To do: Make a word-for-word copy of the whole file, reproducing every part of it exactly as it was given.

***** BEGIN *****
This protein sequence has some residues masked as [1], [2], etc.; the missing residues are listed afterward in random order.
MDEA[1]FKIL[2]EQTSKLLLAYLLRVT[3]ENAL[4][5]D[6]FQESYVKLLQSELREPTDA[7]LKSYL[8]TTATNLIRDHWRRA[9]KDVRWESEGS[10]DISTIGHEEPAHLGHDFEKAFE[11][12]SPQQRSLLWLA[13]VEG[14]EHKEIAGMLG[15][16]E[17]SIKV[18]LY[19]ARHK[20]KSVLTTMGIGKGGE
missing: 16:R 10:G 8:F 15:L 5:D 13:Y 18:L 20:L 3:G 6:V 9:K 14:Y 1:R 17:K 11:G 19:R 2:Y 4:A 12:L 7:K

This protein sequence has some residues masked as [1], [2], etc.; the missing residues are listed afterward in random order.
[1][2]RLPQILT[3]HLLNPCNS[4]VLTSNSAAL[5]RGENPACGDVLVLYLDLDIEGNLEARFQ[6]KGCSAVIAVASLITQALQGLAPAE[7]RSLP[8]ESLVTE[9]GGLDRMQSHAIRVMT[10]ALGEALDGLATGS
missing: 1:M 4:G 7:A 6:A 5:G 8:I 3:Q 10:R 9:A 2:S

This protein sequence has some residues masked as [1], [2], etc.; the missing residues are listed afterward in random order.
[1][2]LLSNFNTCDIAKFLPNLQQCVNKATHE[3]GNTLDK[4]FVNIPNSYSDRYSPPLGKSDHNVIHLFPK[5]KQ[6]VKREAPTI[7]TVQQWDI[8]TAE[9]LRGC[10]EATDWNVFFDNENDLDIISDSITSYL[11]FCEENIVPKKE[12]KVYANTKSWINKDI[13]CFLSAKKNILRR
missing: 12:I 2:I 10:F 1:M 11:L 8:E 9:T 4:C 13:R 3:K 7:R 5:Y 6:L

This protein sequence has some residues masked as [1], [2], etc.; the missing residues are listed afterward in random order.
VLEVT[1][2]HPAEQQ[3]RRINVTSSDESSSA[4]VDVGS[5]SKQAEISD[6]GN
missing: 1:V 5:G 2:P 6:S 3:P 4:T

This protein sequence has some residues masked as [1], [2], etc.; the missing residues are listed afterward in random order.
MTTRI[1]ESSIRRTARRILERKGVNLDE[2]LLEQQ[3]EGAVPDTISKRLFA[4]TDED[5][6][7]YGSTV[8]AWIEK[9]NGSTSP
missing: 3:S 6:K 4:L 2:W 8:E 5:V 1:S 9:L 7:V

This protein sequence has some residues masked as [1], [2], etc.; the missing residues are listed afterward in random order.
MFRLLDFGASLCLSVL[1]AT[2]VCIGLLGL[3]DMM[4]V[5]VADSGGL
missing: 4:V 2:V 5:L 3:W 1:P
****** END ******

This protein sequence has some residues masked as [1], [2], etc.; the missing residues are listed afterward in random order.
MDEA[1]FKIL[2]EQTSKLLLAYLLRVT[3]ENAL[4][5]D[6]FQESYVKLLQSELREPTDA[7]LKSYL[8]TTATNLIRDHWRRA[9]KDVRWESEGS[10]DISTIGHEEPAHLGHDFEKAFE[11][12]SPQQRSLLWLA[13]VEG[14]EHKEIAGMLG[15][16]E[17]SIKV[18]LY[19]ARHK[20]KSVLTTMGIGKGGE
missing: 16:R 10:G 8:F 15:L 5:D 13:Y 18:L 20:L 3:G 6:V 9:K 14:Y 1:R 17:K 11:G 19:R 2:Y 4:A 12:L 7:K

This protein sequence has some residues masked as [1], [2], etc.; the missing residues are listed afterward in random order.
[1][2]RLPQILT[3]HLLNPCNS[4]VLTSNSAAL[5]RGENPACGDVLVLYLDLDIEGNLEARFQ[6]KGCSAVIAVASLITQALQGLAPAE[7]RSLP[8]ESLVTE[9]GGLDRMQSHAIRVMT[10]ALGEALDGLATGS
missing: 1:M 4:G 7:A 6:A 5:G 8:I 3:Q 10:R 9:A 2:S

This protein sequence has some residues masked as [1], [2], etc.; the missing residues are listed afterward in random order.
[1][2]LLSNFNTCDIAKFLPNLQQCVNKATHE[3]GNTLDK[4]FVNIPNSYSDRYSPPLGKSDHNVIHLFPK[5]KQ[6]VKREAPTI[7]TVQQWDI[8]TAE[9]LRGC[10]EATDWNVFFDNENDLDIISDSITSYL[11]FCEENIVPKKE[12]KVYANTKSWINKDI[13]CFLSAKKNILRR
missing: 12:I 2:I 10:F 1:M 11:L 8:E 9:T 4:C 13:R 3:K 7:R 5:Y 6:L

This protein sequence has some residues masked as [1], [2], etc.; the missing residues are listed afterward in random order.
VLEVT[1][2]HPAEQQ[3]RRINVTSSDESSSA[4]VDVGS[5]SKQAEISD[6]GN
missing: 1:V 5:G 2:P 6:S 3:P 4:T

This protein sequence has some residues masked as [1], [2], etc.; the missing residues are listed afterward in random order.
MTTRI[1]ESSIRRTARRILERKGVNLDE[2]LLEQQ[3]EGAVPDTISKRLFA[4]TDED[5][6][7]YGSTV[8]AWIEK[9]NGSTSP
missing: 3:S 6:K 4:L 2:W 8:E 5:V 1:S 9:L 7:V

This protein sequence has some residues masked as [1], [2], etc.; the missing residues are listed afterward in random order.
MFRLLDFGASLCLSVL[1]AT[2]VCIGLLGL[3]DMM[4]V[5]VADSGGL
missing: 4:V 2:V 5:L 3:W 1:P